Choosing the Right Franchise

How to Organize Your Search for a Franchise

In the new Netflix show Frankie and Grace, Frankie explains how she and her husband decided to say yes to everything one night and ended up buying a Del Taco franchise.

“How did that happen?” her friend Grace asks.

“Someone asked us, ‘You wanna buy a Del Taco franchise?'” explains Frankie, and Grace joins her saying, “So we said yes.”

That’s not how buying a franchise works. Even if you know exactly which franchise opportunity is right for you, you can’t buy it the way you’d buy a pair of shoes. And for most franchisees, there’s a period of shopping around before an investment is made. lets you search for franchises in several different ways. You can look by industry, because many people know that they’re excited about a wellness franchise business or an automotive franchise, and they want to make sure that they choose the right one among those options. You can also search by investment, since it’s important to meet the financial requirements of your chosen franchise. You can search by region, too, since many franchises have geographic limits on availability.

Chances are, there will be a number of franchise business opportunities that will appeal to you. You’ll create a list and we’ll send you information, and that’s when your real research begins. Think of all the research you’ll need to undertake:

And that’s just the beginning. As you go through the decision making process, many more questions and source of information will arise.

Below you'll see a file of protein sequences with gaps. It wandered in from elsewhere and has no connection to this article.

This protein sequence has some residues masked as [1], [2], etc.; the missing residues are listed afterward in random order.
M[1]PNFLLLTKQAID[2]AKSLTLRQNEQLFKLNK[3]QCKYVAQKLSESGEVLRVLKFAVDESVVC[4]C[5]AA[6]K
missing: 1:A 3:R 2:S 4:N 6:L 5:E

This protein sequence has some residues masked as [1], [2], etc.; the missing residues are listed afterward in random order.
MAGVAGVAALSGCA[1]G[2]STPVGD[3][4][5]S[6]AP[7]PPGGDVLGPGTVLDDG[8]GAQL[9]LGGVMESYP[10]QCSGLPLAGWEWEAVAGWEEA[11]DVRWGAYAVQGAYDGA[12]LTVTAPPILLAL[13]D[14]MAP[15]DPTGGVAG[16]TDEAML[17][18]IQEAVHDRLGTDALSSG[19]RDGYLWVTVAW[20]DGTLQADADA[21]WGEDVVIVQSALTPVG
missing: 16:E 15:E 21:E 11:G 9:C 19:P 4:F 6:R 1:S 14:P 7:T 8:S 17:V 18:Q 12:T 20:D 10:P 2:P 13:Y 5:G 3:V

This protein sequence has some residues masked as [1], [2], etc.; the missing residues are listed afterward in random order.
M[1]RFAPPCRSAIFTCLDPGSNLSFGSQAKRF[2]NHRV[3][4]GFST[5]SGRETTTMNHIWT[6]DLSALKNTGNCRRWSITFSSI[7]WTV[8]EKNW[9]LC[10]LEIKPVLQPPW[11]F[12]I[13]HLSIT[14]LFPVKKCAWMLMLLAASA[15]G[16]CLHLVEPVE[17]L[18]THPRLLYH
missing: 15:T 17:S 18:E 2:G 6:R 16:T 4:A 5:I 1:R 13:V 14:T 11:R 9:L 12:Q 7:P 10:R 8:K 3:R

How will you organize the data you gather?

At its simplest, you want to be able to remember whether it was Franchise A or Franchise B that turned out to have a clause in the Franchise Disclosure Document that made you uncomfortable. You want to know which franchisee gave you all that info about their costs, do you can check out their franchise and see whether it looks like they spent wisely. You need to be able to look back at the numbers and compare accurately when you get down to the finalists in your search.

But keeping good records of your research also allows you to make accurate comparisons among various options, because you can make sure that you ask all the same questions and track all the same numbers.

So how can you keep track of all the data you amass during your search?

  • A spreadsheet. Go old school and make a chart or an Excel workbook, or create a spreadsheet in Google Drive. If you’re comfortable with spreadsheets, this is probably your best choice. As you identify additional facts, set them up in a chart and fill it in for all the opportunities you’re exploring.
  • Use Evernote or a similar app to keep all your notes and links and photos together, no matter where you are and what device you’re using. Once you feel that you’ve collected enough information, take time to analyze what you’ve learned.
  • Use a data visualization tool to make the data easier to grasp. That can mean creating charts in Excel or curating a Pinterest board — graphic data tools can make information more meaningful to right brain types.

Whichever tools work best for you, use them from the beginning to capture all the data. That will make it easier to sort everything out in the end.

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